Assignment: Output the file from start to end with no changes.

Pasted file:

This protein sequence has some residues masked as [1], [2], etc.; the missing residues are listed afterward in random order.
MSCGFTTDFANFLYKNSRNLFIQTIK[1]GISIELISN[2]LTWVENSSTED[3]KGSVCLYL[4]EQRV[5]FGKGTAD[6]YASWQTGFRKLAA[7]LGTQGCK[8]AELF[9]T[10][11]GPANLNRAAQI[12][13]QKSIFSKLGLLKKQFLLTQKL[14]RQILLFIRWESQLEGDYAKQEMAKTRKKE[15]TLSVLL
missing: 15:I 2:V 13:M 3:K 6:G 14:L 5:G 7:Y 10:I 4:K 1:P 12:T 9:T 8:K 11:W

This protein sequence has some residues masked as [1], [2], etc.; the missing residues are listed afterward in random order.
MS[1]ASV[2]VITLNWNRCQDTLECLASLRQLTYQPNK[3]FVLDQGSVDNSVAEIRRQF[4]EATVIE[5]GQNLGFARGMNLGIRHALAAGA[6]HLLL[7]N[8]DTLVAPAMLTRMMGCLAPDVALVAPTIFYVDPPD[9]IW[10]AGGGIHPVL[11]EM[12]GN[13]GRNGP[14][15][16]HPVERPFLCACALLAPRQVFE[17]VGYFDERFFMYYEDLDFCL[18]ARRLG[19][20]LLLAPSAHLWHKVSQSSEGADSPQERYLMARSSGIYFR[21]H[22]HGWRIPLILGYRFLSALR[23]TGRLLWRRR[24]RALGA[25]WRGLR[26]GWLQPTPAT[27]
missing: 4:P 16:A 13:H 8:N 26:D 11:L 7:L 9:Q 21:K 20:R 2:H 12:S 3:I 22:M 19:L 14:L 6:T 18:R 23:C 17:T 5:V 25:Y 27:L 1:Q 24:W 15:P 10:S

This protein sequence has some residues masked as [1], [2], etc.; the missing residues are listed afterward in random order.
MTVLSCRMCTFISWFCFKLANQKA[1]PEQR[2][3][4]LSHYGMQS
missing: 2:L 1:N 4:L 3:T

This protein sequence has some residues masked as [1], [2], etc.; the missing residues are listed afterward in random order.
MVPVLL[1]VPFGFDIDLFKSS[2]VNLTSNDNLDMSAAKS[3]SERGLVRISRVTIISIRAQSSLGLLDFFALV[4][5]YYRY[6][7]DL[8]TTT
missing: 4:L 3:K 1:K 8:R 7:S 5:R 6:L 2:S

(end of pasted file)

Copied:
This protein sequence has some residues masked as [1], [2], etc.; the missing residues are listed afterward in random order.
MSCGFTTDFANFLYKNSRNLFIQTIK[1]GISIELISN[2]LTWVENSSTED[3]KGSVCLYL[4]EQRV[5]FGKGTAD[6]YASWQTGFRKLAA[7]LGTQGCK[8]AELF[9]T[10][11]GPANLNRAAQI[12][13]QKSIFSKLGLLKKQFLLTQKL[14]RQILLFIRWESQLEGDYAKQEMAKTRKKE[15]TLSVLL
missing: 15:I 2:V 13:M 3:K 6:G 14:L 5:G 7:Y 10:I 4:K 1:P 12:T 9:T 8:K 11:W

This protein sequence has some residues masked as [1], [2], etc.; the missing residues are listed afterward in random order.
MS[1]ASV[2]VITLNWNRCQDTLECLASLRQLTYQPNK[3]FVLDQGSVDNSVAEIRRQF[4]EATVIE[5]GQNLGFARGMNLGIRHALAAGA[6]HLLL[7]N[8]DTLVAPAMLTRMMGCLAPDVALVAPTIFYVDPPD[9]IW[10]AGGGIHPVL[11]EM[12]GN[13]GRNGP[14][15][16]HPVERPFLCACALLAPRQVFE[17]VGYFDERFFMYYEDLDFCL[18]ARRLG[19][20]LLLAPSAHLWHKVSQSSEGADSPQERYLMARSSGIYFR[21]H[22]HGWRIPLILGYRFLSALR[23]TGRLLWRRR[24]RALGA[25]WRGLR[26]GWLQPTPAT[27]
missing: 4:P 16:A 13:H 8:N 26:D 11:L 7:L 9:Q 21:K 20:R 2:H 12:S 3:I 22:M 19:L 14:L 6:T 18:R 23:C 17:T 5:V 25:Y 27:L 1:Q 24:W 15:P 10:S

This protein sequence has some residues masked as [1], [2], etc.; the missing residues are listed afterward in random order.
MTVLSCRMCTFISWFCFKLANQKA[1]PEQR[2][3][4]LSHYGMQS
missing: 2:L 1:N 4:L 3:T

This protein sequence has some residues masked as [1], [2], etc.; the missing residues are listed afterward in random order.
MVPVLL[1]VPFGFDIDLFKSS[2]VNLTSNDNLDMSAAKS[3]SERGLVRISRVTIISIRAQSSLGLLDFFALV[4][5]YYRY[6][7]DL[8]TTT
missing: 4:L 3:K 1:K 8:R 7:S 5:R 6:L 2:S